Wendy’s February 2021 Founder’s Note: Yellow

With the rise of xenophobia, there comes a deeper separation between being Asian and feeling yellow.

Chiang Mai, Thailand.
Chiang Mai, Thailand. PHOTO Wendy Hung

There is nothing worse than watching old people being attacked, if you don’t agree, please read no further, please click away from this page. With the horrifically rising number of cases in hate crimes against Asians – not confined to Asian-Americans – around the world, I’ve had some time to reflect upon what it means to be, not Asian but, yellow.

The difference between the two is the stereotype regarding cultural and moral values versus assumptions solely based on skin color. If we meet for the first time and we start to converse for a few minutes, here are some things you’ll probably think about me: family-oriented, disciplined, respect for elders, graduated from a good college…basically a model citizen.

Being viewed as yellow means that without speaking, you immediately think I’m: good at math, a bad driver, a doctor/engineer/lawyer. If you’re a man, you’ll probably want to sleep with me since we’ve long been sexualized in the most twisted verbiage and fantasies. The prejudice is even heightened by my personal favorite comedienne Amy Schumer, who said during her 2012 Comedy Central routine: Mostly Sexy Stuff,

“I can’t compete with an Asian chick…’cause they know men hate when women speak…Asian women have ‘the smallest vaginas in the game.'”

I love you, Amy. But thanks to you, I feel yellow. And thanks to COVID-19, my yellow-ness is both blaring and blazing.

Pre-COVID, I half grew up in Silicon Valley where diversity was just as embedded in local culture as was the latest technological advancement. Once we immigrated to the States, I found myself learning English in a Catholic school at eleven years old, surrounded by mostly white teachers and students. Never once did I feel like I was judged for being a minority in school. Neither in high school nor in college at Berkeley where Freedom Speech Movement paved the way for minorities to thrive as equals on campus. In many ways, I’ve felt extremely fortunate to have Caucasian friends who are incredibly open-minded that I never once felt ostracized because of my Asian roots, in fact, it was celebrated. Then again, race acceptance in San Francisco pre-COVID was not representative of the rest of America, let alone the rest of the world today.

Sans coronavirus, I typically traveled between 12-14 countries a year. When I spoke, I could be using French to get around Morocco or Mandarin in Singapore so the chances of feeling yellow was almost slim to none. Usually, folks couldn’t figure out where I was from until we conversed beyond cultural barriers and racial stereotypes. COVID, however, has changed everything. It has spiked an acute awareness towards the color of my skin.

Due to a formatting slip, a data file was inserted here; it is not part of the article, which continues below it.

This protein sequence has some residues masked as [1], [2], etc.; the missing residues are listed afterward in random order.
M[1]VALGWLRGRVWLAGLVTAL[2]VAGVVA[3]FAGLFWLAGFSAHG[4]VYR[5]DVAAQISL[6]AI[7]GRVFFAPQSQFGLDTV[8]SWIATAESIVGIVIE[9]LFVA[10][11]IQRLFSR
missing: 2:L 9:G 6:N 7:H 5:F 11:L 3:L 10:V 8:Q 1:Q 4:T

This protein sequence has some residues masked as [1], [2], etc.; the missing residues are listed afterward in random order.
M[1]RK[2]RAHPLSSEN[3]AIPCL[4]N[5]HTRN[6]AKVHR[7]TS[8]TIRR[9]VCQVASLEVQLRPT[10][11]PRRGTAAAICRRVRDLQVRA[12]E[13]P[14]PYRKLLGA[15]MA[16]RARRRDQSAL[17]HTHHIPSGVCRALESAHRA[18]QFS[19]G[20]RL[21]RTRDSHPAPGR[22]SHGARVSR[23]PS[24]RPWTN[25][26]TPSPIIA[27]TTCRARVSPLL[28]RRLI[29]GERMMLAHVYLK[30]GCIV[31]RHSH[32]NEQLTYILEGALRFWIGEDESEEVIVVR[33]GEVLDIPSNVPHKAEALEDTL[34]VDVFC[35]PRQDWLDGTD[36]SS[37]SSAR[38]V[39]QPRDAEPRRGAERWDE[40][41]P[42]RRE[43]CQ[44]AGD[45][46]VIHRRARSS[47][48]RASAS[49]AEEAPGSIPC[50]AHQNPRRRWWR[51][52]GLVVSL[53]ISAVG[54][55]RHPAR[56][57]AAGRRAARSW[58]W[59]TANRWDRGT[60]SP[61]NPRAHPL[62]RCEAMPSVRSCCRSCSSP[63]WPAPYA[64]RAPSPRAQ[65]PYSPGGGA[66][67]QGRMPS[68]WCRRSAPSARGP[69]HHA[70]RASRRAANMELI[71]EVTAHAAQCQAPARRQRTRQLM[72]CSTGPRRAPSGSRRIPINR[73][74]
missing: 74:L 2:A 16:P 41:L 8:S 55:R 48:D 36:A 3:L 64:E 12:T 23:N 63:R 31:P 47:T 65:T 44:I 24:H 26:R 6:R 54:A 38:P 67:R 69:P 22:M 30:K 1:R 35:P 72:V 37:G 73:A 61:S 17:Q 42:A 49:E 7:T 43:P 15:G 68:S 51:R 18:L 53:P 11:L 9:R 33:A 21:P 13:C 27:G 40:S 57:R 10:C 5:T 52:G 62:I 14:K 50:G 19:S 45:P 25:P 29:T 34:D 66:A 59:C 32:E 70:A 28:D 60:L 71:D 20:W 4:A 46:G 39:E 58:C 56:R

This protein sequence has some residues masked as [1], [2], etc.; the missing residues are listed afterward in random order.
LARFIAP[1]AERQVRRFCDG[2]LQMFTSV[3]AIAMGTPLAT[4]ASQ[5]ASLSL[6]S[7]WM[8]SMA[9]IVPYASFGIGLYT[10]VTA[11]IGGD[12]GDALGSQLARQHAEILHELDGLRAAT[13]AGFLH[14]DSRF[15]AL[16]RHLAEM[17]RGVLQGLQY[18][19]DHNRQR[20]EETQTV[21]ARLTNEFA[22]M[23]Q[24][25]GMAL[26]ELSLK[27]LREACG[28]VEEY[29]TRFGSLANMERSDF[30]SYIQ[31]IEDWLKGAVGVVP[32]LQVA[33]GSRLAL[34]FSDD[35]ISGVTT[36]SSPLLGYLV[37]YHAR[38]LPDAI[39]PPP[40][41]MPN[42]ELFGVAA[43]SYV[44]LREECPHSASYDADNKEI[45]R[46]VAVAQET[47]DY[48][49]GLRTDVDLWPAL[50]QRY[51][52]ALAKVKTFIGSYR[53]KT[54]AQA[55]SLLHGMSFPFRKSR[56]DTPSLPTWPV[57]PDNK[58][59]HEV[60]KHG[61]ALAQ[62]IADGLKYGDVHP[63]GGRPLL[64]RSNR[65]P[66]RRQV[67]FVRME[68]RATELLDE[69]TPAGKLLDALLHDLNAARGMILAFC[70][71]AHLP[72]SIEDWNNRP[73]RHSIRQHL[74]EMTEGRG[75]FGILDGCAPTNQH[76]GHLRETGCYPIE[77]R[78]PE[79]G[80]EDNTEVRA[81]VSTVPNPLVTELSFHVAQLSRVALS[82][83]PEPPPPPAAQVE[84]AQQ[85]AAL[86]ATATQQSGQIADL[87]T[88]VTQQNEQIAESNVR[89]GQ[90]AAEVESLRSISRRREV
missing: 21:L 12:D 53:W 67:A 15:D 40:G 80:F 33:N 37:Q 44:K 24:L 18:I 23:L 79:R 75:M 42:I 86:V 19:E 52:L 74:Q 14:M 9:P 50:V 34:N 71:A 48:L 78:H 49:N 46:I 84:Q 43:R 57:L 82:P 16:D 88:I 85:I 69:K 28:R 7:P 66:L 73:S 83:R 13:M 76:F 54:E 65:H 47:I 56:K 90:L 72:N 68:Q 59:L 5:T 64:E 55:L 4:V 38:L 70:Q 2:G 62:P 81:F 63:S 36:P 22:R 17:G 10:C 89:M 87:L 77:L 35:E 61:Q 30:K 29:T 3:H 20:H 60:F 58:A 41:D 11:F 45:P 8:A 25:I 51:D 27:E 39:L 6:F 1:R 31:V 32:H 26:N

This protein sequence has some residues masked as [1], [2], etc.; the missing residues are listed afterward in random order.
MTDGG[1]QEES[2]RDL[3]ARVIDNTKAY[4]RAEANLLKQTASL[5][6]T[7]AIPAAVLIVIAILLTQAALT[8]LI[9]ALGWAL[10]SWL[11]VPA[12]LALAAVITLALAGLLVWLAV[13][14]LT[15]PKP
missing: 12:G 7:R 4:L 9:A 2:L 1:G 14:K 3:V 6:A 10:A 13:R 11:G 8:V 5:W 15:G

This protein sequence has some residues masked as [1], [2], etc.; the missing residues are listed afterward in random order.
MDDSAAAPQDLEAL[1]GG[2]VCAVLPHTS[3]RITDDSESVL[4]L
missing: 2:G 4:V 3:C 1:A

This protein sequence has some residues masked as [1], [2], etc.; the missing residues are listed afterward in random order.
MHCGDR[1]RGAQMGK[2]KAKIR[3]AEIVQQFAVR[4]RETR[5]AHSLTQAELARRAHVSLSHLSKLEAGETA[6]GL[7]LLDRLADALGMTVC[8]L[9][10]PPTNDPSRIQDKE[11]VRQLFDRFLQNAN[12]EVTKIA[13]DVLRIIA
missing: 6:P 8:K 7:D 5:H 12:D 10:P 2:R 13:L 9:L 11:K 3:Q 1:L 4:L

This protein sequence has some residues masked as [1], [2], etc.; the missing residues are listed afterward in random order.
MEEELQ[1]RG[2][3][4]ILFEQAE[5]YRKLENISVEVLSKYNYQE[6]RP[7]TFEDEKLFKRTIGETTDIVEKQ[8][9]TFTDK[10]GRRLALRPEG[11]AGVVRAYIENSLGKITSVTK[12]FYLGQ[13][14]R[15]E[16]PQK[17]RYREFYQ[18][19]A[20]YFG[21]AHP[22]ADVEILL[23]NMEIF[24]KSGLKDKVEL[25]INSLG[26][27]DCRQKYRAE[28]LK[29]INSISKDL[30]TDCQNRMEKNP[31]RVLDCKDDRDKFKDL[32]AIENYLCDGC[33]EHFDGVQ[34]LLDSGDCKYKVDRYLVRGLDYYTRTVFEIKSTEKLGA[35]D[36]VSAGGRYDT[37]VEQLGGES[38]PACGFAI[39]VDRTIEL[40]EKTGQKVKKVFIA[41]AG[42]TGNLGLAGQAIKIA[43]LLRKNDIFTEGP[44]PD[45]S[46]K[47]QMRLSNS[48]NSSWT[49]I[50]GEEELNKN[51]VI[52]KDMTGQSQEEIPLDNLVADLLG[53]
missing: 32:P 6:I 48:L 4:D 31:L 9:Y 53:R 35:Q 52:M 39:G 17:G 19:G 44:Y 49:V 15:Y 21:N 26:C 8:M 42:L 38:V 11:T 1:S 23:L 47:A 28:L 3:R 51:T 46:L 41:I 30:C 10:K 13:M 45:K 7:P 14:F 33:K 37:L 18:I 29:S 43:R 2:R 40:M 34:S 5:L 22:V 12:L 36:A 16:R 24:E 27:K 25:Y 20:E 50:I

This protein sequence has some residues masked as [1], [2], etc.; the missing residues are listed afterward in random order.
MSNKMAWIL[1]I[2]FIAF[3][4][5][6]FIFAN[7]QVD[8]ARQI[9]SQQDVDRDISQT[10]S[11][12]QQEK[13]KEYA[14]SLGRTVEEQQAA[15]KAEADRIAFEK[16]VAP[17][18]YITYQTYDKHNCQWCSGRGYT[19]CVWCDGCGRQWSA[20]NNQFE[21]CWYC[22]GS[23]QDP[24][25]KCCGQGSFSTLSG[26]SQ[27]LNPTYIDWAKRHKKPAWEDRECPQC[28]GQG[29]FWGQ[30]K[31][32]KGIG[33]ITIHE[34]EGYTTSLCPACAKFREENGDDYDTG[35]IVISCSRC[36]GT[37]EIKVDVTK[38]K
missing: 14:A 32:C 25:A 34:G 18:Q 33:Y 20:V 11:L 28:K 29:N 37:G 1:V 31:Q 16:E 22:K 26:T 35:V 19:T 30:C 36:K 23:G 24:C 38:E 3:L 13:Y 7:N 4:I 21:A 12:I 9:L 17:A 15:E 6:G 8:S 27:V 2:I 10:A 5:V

New York Police Department
PHOTO New York Police Department

During April 2020, a 39-year-old Asian woman in Brooklyn was doused with a chemical substance when she was taking out her trash. The attack left burns to her face, neck, and back. Now, as lockdowns continue and mutations of the virus augment; the attacks against Asians have only multiplied. Recently, the patterns have surrounded Asian elders who are too weak to fight back, some have even died from violent aggressions. Last week, a 91-year-old Asian man was pushed into the pavement in Oakland, meanwhile a 61-year-old Filipino man was slashed across his face in the subway, along with an 84-year-old Thai man who was shoved to the ground and passed away two days later. Xenophobia is no longer a word we need to look up, it’s a brutal underreported reality affecting Asians living or visiting countries outside of the largest continent in the world.

On the sixth day of his presidency, Biden immediately addressed the increasing hatred towards Asian-Americans. He said on Jan. 26:

“This is unacceptable, this is un-American. I’ve asked the Department of Justice to strengthen its partnership with the Asian-American Pacific Islander community to prevent those hate crimes. I’ve also asked the Department of Health and Human Services to put out best practices for combating xenophobia in our national response to COVID.”

Since March 19, 2020, Stop Asian American Pacific Islander Hate started to collect reports of hate crimes against Asian-Americans after multiple instances of xenophobia across America. Regardless of the color of YOUR skin, here are ways to help: If you see an Asian elder who might need your help walking alone in a neighborhood, offer support. Make sure you’re wearing a mask since elders are the most susceptible to COVID. Asians are taught not to speak up, we also think we can handle everything on our own. So if you encounter resistance, be kind and keep your eye out for the elder. Be respectful but keep lending your helping hand. That’s what I always do, anyway.

Last year, I had to fly to Milwaukee during the pandemic. For the first time in my life, I was worried for my own safety in a country that I grew up in. I had visions of acid being poured over my head, some Karen yelling “go back to your own country” at the farmer’s market. I shared my fears with my partner at the time, and he said:

“I’ll protect you.”

Easy for a white male to say. Not sure what’s harder, feeling yellow in my own country, or asking a white man for protection when I’ve spent my entire life priding on the power of independence. COVID has changed how I view myself, especially on the surface. At least, I’m not afraid to talk about it.


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Wendy Hung


As the founder of Jetset Times, Wendy is an avid traveler and fluent in five languages. When she's not traveling, Wendy calls Paris and Taipei home. Her favorite countries so far from her travels have been: Bhutan, Iran, and St. Bart's because they were all so different!

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